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Florence tears through — and stops over — Wilmington region
Florence has been downgraded to a tropical storm with diminished winds, but it has stalled over the Wilmington region as predicted and will continue drenching the area with historic and catastrophic rain, the National Hurricane Center said in a 5 a.m. briefing.
The storm had maximum sustained winds of 50 mph as of 5 a.m., the briefing said. But its progress had slowed to a crawl of 5 mph. That, and the storm’s vast circumference of hundreds of miles, means Wilmington will be inundated with rain, the advisory said.
“The Wilmington region could see “storm totals between 30 and 40 inches along the North Carolina coastal areas south of Cape Hatteras. This rainfall will continue to produce catastrophic flash flooding and prolonged significant river flooding,” the advisory said.
Florence’s eye made landfall over the Wrightsville Beach water tower about 7:15 a.m. Friday, according to the National Weather Service (NWS) office in Wilmington. It hit the coast as a Category 1 storm with 90 mph maximum sustained winds, the NWS said. As of 5 a.m. Saturday, the storm’s center was about 35 miles west of Myrtle Beach, according to the National Hurricane Center.
The storm’s arrival brought a 105 mph wind gust at the NWS office about 7 a.m. Friday, said meteorologist Jordan Baker. He said the gust was the strongest recorded in Wilmington since 1958.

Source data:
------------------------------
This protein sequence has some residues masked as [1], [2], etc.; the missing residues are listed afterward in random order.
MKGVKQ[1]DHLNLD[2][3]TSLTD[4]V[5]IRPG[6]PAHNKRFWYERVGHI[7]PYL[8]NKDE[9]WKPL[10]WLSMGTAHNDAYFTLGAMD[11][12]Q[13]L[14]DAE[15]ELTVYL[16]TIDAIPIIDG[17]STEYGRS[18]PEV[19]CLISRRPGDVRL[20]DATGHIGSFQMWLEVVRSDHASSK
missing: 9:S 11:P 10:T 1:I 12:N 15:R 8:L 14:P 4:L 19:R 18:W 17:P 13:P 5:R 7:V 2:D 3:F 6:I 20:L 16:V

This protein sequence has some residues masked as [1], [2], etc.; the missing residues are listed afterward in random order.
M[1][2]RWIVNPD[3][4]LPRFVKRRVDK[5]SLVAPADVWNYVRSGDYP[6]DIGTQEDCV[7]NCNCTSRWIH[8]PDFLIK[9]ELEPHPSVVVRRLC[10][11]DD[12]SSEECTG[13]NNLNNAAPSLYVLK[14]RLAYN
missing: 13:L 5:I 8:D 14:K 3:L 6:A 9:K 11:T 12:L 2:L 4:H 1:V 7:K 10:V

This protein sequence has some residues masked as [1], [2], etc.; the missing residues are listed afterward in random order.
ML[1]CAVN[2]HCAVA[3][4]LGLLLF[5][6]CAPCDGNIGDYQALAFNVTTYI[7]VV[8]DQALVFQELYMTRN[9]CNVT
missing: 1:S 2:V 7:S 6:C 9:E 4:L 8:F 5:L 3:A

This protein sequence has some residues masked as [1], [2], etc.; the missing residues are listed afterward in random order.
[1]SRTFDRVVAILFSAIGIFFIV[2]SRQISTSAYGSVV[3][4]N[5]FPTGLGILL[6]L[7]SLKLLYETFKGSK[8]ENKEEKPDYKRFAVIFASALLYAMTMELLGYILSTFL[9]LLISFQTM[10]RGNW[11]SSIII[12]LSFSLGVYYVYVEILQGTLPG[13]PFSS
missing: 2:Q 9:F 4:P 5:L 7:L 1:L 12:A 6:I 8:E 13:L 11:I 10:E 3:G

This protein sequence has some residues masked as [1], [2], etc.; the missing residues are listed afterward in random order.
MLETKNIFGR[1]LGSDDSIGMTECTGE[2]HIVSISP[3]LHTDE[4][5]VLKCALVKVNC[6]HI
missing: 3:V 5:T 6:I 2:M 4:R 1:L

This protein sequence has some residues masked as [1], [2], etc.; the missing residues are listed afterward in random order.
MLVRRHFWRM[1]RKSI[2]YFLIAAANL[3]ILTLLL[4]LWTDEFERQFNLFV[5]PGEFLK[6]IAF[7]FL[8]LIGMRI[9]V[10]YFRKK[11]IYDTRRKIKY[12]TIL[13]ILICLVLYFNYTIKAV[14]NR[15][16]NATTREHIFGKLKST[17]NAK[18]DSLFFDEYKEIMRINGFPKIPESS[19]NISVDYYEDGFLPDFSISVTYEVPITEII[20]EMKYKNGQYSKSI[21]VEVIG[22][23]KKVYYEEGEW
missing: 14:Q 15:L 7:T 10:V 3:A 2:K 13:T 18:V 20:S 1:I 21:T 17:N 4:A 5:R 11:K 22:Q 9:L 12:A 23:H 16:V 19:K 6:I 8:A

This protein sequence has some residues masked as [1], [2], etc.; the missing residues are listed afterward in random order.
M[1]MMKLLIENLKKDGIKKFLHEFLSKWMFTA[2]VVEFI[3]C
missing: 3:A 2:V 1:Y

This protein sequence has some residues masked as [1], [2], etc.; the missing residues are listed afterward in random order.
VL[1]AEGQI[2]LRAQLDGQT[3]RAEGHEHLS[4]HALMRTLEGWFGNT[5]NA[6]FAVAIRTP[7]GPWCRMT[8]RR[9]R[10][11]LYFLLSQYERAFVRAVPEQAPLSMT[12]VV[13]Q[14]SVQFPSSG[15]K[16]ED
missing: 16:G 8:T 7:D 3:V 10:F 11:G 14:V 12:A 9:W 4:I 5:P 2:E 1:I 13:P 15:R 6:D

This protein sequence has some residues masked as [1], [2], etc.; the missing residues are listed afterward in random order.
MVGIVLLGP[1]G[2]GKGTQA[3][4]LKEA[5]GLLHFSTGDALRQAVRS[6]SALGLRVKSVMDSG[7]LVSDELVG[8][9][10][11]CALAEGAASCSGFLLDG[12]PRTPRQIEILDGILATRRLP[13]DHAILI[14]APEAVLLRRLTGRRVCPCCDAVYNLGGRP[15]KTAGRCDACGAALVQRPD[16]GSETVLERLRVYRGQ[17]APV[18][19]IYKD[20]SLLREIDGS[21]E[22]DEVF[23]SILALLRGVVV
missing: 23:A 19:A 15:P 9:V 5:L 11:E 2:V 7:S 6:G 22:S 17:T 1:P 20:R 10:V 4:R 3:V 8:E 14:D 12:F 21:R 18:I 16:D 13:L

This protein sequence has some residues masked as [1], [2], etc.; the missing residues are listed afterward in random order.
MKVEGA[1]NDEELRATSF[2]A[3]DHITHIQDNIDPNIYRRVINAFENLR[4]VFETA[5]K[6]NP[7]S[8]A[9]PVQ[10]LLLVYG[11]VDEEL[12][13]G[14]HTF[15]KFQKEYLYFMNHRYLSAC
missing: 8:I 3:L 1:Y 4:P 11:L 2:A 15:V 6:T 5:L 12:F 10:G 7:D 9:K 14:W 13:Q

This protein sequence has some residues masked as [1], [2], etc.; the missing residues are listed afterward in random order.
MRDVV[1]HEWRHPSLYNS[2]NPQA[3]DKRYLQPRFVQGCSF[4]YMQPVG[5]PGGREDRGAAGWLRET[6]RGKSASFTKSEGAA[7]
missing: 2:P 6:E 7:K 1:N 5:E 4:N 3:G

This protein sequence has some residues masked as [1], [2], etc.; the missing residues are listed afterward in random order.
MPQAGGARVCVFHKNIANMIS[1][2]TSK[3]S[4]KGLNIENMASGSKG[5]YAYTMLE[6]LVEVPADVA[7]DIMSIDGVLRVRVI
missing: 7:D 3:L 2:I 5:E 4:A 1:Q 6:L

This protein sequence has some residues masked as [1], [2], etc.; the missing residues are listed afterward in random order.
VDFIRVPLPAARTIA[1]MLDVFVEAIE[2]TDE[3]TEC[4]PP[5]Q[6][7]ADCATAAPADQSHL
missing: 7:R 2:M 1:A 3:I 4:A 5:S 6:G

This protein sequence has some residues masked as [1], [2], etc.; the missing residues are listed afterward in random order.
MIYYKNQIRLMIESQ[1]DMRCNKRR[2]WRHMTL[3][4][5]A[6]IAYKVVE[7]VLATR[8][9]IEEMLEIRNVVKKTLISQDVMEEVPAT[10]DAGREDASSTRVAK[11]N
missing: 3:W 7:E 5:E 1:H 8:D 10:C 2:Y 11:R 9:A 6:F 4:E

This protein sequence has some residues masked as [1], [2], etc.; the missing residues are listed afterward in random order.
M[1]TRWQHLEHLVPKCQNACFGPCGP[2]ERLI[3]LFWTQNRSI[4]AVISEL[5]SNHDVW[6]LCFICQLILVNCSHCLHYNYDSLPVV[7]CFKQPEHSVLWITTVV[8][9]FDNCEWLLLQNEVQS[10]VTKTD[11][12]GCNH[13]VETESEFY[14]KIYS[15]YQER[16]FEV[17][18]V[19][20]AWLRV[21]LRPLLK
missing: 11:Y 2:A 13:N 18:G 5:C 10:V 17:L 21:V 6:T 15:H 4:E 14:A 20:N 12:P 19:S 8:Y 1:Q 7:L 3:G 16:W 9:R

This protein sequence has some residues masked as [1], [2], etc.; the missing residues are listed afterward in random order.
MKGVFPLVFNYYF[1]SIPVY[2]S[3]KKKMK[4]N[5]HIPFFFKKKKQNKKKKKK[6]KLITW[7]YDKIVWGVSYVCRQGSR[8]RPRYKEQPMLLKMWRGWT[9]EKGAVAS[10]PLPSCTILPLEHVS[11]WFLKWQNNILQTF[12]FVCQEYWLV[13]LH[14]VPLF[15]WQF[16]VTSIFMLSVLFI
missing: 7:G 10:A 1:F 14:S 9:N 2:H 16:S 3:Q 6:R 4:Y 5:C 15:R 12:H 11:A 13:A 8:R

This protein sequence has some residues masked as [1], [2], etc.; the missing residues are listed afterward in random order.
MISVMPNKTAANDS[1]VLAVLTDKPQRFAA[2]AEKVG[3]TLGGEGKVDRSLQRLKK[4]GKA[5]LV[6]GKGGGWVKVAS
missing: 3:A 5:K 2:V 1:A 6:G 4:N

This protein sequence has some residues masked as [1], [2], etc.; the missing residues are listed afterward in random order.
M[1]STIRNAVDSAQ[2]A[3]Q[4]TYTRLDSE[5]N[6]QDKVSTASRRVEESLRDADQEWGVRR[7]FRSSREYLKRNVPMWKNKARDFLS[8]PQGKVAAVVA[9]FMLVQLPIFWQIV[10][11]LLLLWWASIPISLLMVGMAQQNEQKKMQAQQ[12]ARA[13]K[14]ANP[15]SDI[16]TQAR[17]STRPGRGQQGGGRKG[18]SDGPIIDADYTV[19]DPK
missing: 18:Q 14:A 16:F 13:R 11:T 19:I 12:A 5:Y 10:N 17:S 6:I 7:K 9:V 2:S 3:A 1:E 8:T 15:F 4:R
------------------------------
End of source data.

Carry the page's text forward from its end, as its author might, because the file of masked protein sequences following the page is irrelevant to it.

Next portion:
>>READ MORE: Click here for complete coverage of Hurricane Florence.
By Friday evening, the Cape Fear River in Wilmington saw storm surge flowing north being met with rainwater flowing west, giving the water nowhere to go. It had crested parts of the downtown river walk by the evening hours.
Other areas throughout the region reported flooded and impassable roads, downed trees and power lines and power outages of more than 125,000 customers. So far, at least three people have died because of the storm, including a mother and infant who were in a Mercer Avenue house when it was struck by a felled tree.
And weather officials said more is coming, labeling as “extreme” the impacts from storm surge and flash flooding.
“The slow motion of the storm will make this a very prolonged flood event,” Reid Hawkins, science officer for the National Weather Service office in Wilmington, said in a briefing. “Catastrophic flooding, long term major river flooding, life-threatening storm surge, and wind damage are occurring or imminent. Major to record river flooding is likely through the upcoming week, especially for those basins that receive significant rainfall.”
Reporter Tim Buckland can be reached at 910-343-2217 or Tim.Buckland@StarNewsOnline.com.